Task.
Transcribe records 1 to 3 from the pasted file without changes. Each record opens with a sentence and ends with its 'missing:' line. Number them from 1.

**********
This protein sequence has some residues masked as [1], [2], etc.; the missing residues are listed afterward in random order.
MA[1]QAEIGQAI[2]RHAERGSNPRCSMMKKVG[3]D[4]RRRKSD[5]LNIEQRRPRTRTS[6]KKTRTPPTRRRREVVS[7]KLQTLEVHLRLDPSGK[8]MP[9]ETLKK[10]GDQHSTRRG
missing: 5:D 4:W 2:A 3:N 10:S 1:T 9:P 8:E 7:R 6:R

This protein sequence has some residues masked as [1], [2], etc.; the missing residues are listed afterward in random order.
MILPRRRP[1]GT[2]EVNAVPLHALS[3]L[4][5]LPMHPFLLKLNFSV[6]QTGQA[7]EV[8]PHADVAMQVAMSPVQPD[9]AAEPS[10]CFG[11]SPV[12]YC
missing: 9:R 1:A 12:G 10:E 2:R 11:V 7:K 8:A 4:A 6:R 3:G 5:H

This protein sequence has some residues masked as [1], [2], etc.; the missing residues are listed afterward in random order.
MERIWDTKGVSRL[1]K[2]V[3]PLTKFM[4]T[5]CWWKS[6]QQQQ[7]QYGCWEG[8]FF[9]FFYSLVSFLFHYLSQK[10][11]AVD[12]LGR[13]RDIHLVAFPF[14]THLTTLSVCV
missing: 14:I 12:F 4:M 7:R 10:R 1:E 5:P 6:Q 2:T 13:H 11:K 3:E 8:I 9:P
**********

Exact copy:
This protein sequence has some residues masked as [1], [2], etc.; the missing residues are listed afterward in random order.
MA[1]QAEIGQAI[2]RHAERGSNPRCSMMKKVG[3]D[4]RRRKSD[5]LNIEQRRPRTRTS[6]KKTRTPPTRRRREVVS[7]KLQTLEVHLRLDPSGK[8]MP[9]ETLKK[10]GDQHSTRRG
missing: 5:D 4:W 2:A 3:N 10:S 1:T 9:P 8:E 7:R 6:R

This protein sequence has some residues masked as [1], [2], etc.; the missing residues are listed afterward in random order.
MILPRRRP[1]GT[2]EVNAVPLHALS[3]L[4][5]LPMHPFLLKLNFSV[6]QTGQA[7]EV[8]PHADVAMQVAMSPVQPD[9]AAEPS[10]CFG[11]SPV[12]YC
missing: 9:R 1:A 12:G 10:E 2:R 11:V 7:K 8:A 4:A 6:R 3:G 5:H

This protein sequence has some residues masked as [1], [2], etc.; the missing residues are listed afterward in random order.
MERIWDTKGVSRL[1]K[2]V[3]PLTKFM[4]T[5]CWWKS[6]QQQQ[7]QYGCWEG[8]FF[9]FFYSLVSFLFHYLSQK[10][11]AVD[12]LGR[13]RDIHLVAFPF[14]THLTTLSVCV
missing: 14:I 12:F 4:M 7:R 10:R 1:E 5:P 6:Q 2:T 13:H 11:K 3:E 8:I 9:P